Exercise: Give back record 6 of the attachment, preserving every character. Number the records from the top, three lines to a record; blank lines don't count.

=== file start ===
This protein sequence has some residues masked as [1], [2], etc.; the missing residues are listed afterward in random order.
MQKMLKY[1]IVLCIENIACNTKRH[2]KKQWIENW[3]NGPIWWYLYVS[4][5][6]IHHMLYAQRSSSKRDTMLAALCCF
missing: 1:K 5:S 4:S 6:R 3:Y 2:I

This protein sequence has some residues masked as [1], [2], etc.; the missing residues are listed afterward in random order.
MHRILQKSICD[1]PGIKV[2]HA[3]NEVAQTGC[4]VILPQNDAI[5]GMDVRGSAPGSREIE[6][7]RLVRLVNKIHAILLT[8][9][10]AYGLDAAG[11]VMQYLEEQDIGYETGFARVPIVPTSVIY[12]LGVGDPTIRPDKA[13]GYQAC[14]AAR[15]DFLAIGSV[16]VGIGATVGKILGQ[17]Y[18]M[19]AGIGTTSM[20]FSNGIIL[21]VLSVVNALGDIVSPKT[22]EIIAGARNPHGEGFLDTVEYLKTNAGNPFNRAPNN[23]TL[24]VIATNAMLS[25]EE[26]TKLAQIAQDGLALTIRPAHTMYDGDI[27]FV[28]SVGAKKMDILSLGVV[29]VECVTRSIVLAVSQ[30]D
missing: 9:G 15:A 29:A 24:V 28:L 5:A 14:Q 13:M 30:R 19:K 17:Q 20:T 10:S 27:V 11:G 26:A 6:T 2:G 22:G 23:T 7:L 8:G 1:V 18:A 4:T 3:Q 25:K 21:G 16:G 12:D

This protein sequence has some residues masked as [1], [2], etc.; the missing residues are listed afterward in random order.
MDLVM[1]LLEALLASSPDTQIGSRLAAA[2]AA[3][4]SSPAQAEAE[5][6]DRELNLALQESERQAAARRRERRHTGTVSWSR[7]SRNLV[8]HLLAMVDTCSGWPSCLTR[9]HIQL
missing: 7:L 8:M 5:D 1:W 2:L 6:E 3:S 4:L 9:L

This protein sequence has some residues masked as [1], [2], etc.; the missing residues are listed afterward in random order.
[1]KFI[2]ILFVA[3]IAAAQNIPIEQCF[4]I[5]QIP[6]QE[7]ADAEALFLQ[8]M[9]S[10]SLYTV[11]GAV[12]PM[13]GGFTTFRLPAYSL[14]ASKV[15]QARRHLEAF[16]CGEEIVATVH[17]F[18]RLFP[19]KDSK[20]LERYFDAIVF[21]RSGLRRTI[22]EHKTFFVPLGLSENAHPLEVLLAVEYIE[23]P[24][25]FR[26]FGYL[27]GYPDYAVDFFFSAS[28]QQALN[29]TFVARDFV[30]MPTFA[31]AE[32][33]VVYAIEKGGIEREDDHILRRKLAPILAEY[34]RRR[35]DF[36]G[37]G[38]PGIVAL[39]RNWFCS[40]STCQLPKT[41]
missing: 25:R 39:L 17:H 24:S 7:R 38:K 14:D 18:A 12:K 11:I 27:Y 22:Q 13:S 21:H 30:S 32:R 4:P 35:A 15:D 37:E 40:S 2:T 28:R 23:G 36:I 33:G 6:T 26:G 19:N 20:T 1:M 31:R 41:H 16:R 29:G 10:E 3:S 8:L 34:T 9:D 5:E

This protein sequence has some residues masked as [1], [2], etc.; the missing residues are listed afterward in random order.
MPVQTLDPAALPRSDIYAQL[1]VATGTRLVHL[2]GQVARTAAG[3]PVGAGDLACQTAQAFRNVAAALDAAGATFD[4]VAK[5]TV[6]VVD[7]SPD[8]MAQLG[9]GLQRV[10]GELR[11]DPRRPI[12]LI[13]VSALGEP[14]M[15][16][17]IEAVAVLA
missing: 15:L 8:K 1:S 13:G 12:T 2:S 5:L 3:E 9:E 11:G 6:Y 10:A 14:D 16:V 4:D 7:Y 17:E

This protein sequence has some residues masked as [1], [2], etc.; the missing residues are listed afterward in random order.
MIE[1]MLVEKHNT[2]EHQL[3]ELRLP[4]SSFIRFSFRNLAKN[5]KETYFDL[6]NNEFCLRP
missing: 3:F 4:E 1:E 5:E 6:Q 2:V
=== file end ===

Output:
This protein sequence has some residues masked as [1], [2], etc.; the missing residues are listed afterward in random order.
MIE[1]MLVEKHNT[2]EHQL[3]ELRLP[4]SSFIRFSFRNLAKN[5]KETYFDL[6]NNEFCLRP
missing: 3:F 4:E 1:E 5:E 6:Q 2:V